LONGLISTED FOR THE BAILEYS PRIZE 2016 It's 1996, Bill Clinton has just been re-elected and in Houston a mayoral election is looming. As usual the campaign focuses on Pleasantville -- the African-American neighbourhood of the city that has swung almost every race since it was founded to house a growing black middle class in 1949. Axel Hathorne, former chief of police and the son of Pleasantville's founding father Sam Hathorne, was the clear favourite, all set to become Houston's first black mayor. But his lead is slipping thanks to a late entrant into the race -- Sandy Wolcott, a defence attorney riding high on the success of a high-profile murder trial. And then, just as the competition intensifies, a girl goes missing, apparently while canvassing for Axel. And when her body is found, Axel's nephew is charged with her murder. Sam is determined that Jay Porter defends his grandson. And even though Jay is tired of wading through other people's problems, he suddenly finds himself trying his first murder case, a trial that threatens to blow the entire community wide open, and reveal the lengths that those with power are willing to go to hold onto it.
Two brand-new monologues in the Talking Heads series, as seen on BBC1 and iPlayer ''Given the opportunity to revisit the characters from Talking Heads I''ve added a couple more, both of them ordinary women whom life takes by surprise. They just about end up on top and go on, but without quite knowing how. Still, they''re in good company, and at least they''ve made it into print.'' Alan Bennett''s twelve Talking Heads are acknowledged masterworks by one of our most highly acclaimed writers. Some thirty years after the original six , Bennett has written Two Besides, a pair of monologues. Each, in its way, is a devastating portrait of grief. In An Ordinary Woman, a mother suffers the inevitable consequences when she makes life intolerable for herself and her family by falling for her own flesh and blood; while The Shrine tells the story behind a makeshift roadside shrine, introducing us to Lorna, bearing witness in her high-vis jacket, the bereft partner of a dedicated biker with a surprising private life. The two new Talking Heads were recorded for the BBC during the exceptional circumstances of coronavirus lockdown in the spring of 2020, directed by Nicholas Hytner and performed by Sarah Lancashire and Monica Dolan. The book contains a substantial preface by Nicholas Hytner and an introduction to each, by Alan Bennett.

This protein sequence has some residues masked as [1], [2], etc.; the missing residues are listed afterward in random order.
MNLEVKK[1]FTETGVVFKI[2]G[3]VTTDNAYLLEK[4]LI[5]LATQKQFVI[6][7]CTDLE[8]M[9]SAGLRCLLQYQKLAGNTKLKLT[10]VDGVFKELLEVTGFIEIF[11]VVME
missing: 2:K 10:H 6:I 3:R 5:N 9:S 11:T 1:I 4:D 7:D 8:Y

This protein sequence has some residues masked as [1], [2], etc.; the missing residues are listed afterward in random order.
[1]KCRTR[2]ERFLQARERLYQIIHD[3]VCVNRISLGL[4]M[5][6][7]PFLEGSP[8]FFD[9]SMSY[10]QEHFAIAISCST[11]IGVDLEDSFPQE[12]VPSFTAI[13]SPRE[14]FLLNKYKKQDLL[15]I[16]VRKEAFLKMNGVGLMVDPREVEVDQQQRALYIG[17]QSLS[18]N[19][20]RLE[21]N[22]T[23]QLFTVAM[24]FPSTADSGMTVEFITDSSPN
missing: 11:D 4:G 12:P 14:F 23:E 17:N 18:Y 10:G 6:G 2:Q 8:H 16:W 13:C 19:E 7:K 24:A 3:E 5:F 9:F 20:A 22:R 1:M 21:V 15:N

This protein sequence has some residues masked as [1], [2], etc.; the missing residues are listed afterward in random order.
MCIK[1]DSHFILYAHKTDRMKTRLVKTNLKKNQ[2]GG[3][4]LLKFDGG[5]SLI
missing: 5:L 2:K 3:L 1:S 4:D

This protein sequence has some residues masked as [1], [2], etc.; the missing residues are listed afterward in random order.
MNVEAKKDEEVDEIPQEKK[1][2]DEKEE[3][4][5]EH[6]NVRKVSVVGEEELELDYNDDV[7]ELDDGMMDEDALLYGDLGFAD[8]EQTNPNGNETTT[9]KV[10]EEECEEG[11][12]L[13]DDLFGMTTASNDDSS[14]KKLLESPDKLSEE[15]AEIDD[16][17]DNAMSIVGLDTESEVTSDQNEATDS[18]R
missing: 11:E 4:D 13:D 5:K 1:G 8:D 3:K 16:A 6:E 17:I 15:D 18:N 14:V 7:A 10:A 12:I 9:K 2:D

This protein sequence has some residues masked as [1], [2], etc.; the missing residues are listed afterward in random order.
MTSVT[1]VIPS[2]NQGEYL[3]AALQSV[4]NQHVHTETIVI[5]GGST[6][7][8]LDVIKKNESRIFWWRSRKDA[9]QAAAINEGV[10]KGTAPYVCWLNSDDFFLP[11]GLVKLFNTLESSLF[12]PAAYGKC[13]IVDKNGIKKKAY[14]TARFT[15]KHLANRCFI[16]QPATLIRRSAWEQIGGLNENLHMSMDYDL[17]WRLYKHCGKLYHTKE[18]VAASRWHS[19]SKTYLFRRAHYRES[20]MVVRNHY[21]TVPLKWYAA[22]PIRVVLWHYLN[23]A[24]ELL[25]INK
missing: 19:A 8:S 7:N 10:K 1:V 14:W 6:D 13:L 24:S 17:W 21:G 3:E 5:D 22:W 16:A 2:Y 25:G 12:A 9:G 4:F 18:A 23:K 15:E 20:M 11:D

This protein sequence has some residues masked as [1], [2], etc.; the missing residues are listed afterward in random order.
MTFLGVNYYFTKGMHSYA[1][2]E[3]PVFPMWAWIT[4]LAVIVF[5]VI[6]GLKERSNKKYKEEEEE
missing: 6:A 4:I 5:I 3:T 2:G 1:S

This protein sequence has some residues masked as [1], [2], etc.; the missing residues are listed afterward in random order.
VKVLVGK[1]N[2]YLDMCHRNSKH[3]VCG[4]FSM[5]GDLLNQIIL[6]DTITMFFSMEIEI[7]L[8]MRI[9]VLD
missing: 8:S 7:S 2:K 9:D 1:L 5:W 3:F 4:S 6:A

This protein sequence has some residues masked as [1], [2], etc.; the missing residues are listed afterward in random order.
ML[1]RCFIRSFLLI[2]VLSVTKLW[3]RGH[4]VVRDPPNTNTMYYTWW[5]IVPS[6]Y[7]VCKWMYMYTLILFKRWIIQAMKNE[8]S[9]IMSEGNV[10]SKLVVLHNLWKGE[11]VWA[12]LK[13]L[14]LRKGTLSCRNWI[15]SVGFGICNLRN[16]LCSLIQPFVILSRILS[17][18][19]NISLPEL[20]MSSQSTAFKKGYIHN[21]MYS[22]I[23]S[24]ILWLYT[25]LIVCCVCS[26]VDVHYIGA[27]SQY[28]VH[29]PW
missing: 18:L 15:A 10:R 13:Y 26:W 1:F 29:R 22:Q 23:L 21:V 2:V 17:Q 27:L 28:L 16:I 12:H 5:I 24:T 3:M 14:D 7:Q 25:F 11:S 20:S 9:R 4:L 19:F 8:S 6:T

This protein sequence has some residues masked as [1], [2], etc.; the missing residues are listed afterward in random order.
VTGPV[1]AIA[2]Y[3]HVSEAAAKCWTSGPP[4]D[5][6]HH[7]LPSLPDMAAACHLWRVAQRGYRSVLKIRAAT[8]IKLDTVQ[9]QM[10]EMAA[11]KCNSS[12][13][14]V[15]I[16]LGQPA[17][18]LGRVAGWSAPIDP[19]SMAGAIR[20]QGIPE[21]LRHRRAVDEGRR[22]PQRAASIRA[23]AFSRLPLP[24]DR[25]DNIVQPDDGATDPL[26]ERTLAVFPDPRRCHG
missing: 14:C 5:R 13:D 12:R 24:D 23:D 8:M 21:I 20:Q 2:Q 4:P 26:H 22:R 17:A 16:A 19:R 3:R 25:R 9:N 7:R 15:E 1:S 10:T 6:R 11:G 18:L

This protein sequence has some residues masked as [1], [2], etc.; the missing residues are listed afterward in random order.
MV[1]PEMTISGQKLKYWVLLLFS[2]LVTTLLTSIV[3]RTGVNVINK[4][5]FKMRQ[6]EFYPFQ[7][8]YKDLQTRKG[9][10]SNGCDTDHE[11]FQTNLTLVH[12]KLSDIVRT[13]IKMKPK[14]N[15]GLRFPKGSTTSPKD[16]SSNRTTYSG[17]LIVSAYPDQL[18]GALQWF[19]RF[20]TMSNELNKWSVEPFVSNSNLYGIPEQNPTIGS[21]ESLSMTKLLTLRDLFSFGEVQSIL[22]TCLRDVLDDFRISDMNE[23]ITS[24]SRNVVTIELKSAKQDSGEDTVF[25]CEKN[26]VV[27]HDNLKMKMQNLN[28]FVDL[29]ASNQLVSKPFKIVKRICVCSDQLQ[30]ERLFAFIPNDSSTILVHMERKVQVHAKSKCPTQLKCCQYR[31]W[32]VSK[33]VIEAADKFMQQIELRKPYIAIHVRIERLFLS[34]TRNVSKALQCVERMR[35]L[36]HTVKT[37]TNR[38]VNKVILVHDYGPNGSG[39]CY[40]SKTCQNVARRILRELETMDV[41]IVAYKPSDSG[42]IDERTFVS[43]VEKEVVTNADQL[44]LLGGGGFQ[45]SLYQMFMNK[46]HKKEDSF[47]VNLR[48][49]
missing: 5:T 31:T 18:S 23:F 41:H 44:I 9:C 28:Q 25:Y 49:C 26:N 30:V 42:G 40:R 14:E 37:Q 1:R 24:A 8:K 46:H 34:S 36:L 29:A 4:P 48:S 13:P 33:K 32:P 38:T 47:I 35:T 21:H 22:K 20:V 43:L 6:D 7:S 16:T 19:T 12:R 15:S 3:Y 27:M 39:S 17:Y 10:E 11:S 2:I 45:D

"Do you have a list of your books, or do I just have to stare at them?" Shaun Bythell is the owner of The Bookshop in Wigtown, Scotland. With more than a mile of shelving, real log fires in the shop and the sea lapping nearby, the shop should be an idyll for bookworms. Unfortunately, Shaun also has to contend with bizarre requests from people who don't understand what a shop is, home invasions during the Wigtown Book Festival and Granny, his neurotic Italian assistant who likes digging for river mud to make poultices. The Diary of a Bookseller (soon to be a major TV series) introduced us to the joys and frustrations of life lived in books. Sardonic and sympathetic in equal measure, Confessions of a Bookseller will reunite readers with the characters they've come to know and love.